A major toll plaza is on the drawing boards near Cato Ridge on the Durban to Pietermaritzburg section of the N3, the crucial road artery linking Durban harbour with Gauteng.

The South African National Roads Agency Limited (Sanral) has yet to inform the public about the Cato Ridge toll plaza, and agency spokesman Neil Tolmie denied on Friday that there was "anything on the cards as yet".

However, the Independent on Saturday has uncovered documents which show the agency pencilled in the location last year, and is expecting substantial opposition to the plan.

According to minutes of a meeting of the Brandekruin Sakekamer held in Aman-zimtoti on October 28, Sanral regional chief Neil Tolmie let slip the Cato Ridge plaza was under consideration because of a major national roads funding crisis.

Tolmie told members of the Amanzimtoti business chamber - many of whom are up in arms over a proposal to build a toll plaza on the busy N2 freeway just south of Durban International Airport - that the national roads agency had accumulated a debt of about R5 billion in recent years.

Yet the government was allocating just R1-billion a year for the maintenance of the country's 7 000km-long national roads network.

About 2 000km of the total national network is already tolled.

Tolmie was quoted as saying his agency was seriously under-funded and that "tolls are the only way to receive (adequate) funds", according to the document.

Tolmie told the meeting he was expecting controversy over the location of the new plaza "between Cato Ridge and Pietermaritzburg", a site on a busy commuter section of an existing road.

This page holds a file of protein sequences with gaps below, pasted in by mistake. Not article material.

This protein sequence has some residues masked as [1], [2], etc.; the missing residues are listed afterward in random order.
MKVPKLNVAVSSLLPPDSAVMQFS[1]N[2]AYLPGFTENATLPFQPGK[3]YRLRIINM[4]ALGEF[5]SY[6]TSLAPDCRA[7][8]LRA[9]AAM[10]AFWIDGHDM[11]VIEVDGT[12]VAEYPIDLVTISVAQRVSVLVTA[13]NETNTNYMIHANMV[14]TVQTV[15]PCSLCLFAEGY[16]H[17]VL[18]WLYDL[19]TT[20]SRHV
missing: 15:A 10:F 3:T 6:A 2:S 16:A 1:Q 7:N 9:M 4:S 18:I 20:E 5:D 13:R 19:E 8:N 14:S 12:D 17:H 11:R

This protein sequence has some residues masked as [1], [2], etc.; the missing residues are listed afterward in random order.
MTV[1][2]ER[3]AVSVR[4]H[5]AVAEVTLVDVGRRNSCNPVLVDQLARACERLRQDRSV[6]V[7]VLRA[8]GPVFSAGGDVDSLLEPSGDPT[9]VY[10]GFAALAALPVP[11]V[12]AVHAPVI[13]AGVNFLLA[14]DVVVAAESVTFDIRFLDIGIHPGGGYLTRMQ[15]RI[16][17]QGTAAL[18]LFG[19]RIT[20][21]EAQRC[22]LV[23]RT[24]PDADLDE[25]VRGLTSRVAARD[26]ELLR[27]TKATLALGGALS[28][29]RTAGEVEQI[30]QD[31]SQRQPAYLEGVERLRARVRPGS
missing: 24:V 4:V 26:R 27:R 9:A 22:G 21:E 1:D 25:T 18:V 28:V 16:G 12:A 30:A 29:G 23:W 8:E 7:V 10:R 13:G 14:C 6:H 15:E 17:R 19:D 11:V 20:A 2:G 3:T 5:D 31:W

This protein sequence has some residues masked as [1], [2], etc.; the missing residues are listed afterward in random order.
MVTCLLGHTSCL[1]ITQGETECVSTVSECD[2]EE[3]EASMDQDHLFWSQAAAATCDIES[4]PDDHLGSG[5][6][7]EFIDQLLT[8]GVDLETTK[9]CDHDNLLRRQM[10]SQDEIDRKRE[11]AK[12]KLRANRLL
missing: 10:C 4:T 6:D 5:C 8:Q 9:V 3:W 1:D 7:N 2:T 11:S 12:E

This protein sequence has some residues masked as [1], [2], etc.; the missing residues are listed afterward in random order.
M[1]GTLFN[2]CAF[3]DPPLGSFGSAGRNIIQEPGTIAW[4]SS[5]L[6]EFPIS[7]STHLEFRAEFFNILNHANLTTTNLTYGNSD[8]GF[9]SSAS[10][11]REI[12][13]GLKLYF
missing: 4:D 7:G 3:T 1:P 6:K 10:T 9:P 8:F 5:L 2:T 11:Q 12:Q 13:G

But under the National Roads Act of 1998, the government is no longer legally obliged to provide a free alternative road when it decides to toll existing sections of the country's roads.

On Friday, when the Independent on Saturday contacted him for official comment, Tolmie said: "I'm not sure in what context this might have been raised... it could have been mentioned in a broad context."

Asked to explain why the minutes were quite specific about the location, and quoted as saying he expected a controversy, Tolmie said: "There is always a possibility of tolling any road in the country, and these things could come up.

"But should there be a decision, then we would have to go through the legislated process of conducting an environmental impact assessment and publishing our intention to toll.

"We would also have to involve the minister and the board before going public with any proposals," Tolmie added.

The traffic volume passing through the Mariannhill plaza now is about 30 000 vehicles a day, while the figure for the Cato Ridge area is thought to be about 27 000 vehicles a day, compared with about 14 000 a day at the Mooi River plaza.

The combined toll fees for a car travelling between Durban and Johannesburg already exceed R100.